Reality number 5. Slums are solutions to housing problems. Policy makers, city managers, urban planners and many citizens tend to see the growth of slums in their cities as unsightly and lawless blights that should be cleared away or at least hidden in out-of-the-way corners of the city. Nobody would argue that a crowded, dirty, unplanned settlement is anybody’s idea of an ideal living situation, with its poor quality housing, its bad infrastructure (or no infrastructure at all) and its insecure land tenure. But if you go beneath their admittedly grim outer layer and take a deeper look at what is really going on in slum communities, you will often find them to be places of support and hope and growth and not places of despair at all. In fact, these makeshift settlements evolve quickly into vital and complex life-support systems for the poor, which can help meet a variety of their needs and give them a base for lifting themselves out of poverty. They may fall short when it comes to design, status, comfort and resale value but they generally tick a number of boxes that are critically important for the urban poor, such as location (proximity to jobs, income opportunities, transport hubs, schools), space for home-based economic activities, community support systems in the form of networks of friends, neighbours or kinsfolk, and affordability.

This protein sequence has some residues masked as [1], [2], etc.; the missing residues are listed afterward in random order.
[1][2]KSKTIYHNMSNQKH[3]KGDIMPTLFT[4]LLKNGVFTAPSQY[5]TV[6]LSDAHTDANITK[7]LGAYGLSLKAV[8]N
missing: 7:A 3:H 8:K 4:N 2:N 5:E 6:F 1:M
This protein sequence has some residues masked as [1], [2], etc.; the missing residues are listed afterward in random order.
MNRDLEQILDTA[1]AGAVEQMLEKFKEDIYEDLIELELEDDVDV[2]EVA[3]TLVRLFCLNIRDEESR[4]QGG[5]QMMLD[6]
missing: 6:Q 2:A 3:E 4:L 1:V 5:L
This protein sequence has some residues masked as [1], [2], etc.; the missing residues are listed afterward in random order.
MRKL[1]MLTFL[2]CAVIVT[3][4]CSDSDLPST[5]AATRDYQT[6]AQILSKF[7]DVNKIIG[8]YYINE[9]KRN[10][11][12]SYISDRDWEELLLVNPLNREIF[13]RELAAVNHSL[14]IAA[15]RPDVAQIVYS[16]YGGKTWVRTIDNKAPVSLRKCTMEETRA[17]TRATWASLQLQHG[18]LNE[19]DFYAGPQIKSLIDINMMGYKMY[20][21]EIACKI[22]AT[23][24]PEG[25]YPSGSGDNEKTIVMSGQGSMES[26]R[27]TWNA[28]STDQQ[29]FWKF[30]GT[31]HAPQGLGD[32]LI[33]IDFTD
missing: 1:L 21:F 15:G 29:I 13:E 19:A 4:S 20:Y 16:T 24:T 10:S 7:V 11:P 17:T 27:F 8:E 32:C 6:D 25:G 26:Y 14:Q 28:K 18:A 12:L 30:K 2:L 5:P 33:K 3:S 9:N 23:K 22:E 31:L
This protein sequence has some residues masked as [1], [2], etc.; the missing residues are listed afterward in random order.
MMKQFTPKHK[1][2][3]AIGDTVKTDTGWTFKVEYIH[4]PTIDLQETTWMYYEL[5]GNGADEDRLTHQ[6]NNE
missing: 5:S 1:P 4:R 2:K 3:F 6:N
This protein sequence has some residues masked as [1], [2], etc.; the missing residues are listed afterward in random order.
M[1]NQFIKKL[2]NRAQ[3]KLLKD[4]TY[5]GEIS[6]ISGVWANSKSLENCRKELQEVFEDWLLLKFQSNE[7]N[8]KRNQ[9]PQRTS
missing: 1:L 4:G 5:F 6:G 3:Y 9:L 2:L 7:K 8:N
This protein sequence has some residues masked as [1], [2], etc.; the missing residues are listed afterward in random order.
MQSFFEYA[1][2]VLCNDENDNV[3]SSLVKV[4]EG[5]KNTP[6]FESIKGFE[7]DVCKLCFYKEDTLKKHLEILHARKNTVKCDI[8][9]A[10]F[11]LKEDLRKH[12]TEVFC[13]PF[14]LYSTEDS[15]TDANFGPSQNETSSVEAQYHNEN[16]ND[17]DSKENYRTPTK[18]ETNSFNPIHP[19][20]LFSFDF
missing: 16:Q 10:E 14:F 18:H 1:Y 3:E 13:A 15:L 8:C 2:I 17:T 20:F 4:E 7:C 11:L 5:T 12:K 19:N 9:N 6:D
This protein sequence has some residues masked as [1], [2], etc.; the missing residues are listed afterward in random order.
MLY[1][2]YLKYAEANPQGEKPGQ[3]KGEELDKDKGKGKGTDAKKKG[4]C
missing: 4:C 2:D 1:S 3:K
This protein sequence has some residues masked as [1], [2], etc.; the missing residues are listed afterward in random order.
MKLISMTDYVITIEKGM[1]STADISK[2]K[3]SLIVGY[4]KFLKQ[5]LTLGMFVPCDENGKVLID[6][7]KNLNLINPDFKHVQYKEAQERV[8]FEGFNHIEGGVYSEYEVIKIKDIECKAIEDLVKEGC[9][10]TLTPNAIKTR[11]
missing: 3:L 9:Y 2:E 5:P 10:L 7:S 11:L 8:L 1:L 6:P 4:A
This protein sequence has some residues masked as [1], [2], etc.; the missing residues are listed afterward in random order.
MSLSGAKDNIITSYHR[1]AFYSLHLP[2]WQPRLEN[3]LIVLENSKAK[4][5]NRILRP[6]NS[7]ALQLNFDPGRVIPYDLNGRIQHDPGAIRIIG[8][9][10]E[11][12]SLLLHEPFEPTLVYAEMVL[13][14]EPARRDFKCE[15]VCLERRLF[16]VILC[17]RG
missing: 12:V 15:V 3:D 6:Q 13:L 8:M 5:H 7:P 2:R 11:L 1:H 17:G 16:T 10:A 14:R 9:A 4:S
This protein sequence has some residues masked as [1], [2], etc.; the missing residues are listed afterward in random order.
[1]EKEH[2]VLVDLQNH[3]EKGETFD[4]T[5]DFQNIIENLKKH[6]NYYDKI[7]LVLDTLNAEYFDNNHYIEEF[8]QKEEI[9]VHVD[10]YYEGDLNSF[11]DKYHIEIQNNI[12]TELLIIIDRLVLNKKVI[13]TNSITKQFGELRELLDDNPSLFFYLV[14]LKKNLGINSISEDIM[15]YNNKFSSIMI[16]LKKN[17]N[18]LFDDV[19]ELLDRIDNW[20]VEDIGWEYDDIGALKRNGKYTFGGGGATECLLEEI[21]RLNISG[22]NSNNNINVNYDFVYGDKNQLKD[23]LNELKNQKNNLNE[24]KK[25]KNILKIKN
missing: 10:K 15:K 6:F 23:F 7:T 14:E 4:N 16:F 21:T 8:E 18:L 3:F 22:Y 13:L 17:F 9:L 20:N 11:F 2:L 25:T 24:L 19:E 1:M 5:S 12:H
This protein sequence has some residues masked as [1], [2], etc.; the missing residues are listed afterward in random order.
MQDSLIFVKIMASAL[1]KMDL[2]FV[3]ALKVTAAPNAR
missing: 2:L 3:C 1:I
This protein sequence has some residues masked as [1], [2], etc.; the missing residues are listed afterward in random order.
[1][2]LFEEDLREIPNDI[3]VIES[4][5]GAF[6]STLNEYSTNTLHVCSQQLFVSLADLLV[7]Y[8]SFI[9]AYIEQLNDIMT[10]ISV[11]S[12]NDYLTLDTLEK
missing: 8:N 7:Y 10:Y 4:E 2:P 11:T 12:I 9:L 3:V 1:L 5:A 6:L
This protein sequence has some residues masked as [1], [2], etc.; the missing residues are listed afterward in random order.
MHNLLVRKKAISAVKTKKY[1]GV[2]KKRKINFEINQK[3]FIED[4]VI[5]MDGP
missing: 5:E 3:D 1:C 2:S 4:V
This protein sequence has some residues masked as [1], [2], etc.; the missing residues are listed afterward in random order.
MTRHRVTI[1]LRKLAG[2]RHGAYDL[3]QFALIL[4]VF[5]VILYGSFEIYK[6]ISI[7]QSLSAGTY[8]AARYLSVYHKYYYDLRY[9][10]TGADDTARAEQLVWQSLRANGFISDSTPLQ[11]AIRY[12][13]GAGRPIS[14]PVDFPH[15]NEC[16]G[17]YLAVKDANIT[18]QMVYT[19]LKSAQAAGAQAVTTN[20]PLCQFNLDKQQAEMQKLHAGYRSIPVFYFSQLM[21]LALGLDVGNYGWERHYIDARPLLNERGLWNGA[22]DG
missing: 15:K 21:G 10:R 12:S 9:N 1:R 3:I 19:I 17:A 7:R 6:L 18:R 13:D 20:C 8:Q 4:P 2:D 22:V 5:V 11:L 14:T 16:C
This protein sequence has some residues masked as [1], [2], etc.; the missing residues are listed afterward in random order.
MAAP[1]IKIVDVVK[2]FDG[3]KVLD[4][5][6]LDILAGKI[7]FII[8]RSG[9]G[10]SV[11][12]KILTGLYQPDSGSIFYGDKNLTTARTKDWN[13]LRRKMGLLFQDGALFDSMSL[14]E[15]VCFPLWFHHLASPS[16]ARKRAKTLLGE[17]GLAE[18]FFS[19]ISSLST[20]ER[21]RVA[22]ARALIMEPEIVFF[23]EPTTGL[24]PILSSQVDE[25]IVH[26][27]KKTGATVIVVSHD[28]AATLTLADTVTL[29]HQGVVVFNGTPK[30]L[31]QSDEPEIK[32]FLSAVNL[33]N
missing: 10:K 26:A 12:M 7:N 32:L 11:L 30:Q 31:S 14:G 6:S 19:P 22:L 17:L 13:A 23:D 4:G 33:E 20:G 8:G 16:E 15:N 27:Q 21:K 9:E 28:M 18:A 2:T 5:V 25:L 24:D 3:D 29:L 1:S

A demolition scene at Mitumba Slums near Wilson Airport Nairobi as several Houses were demolished on November 19,2011 , in the ongoing government exercise to clear settlements said to have been illegally constructed on a land belonging to Kenya Airports Authority (KAA)..,government bulldozers rolled into the Slum ,Two Primary Schools and SDA Church were demolished . William Oeri (Nairobi)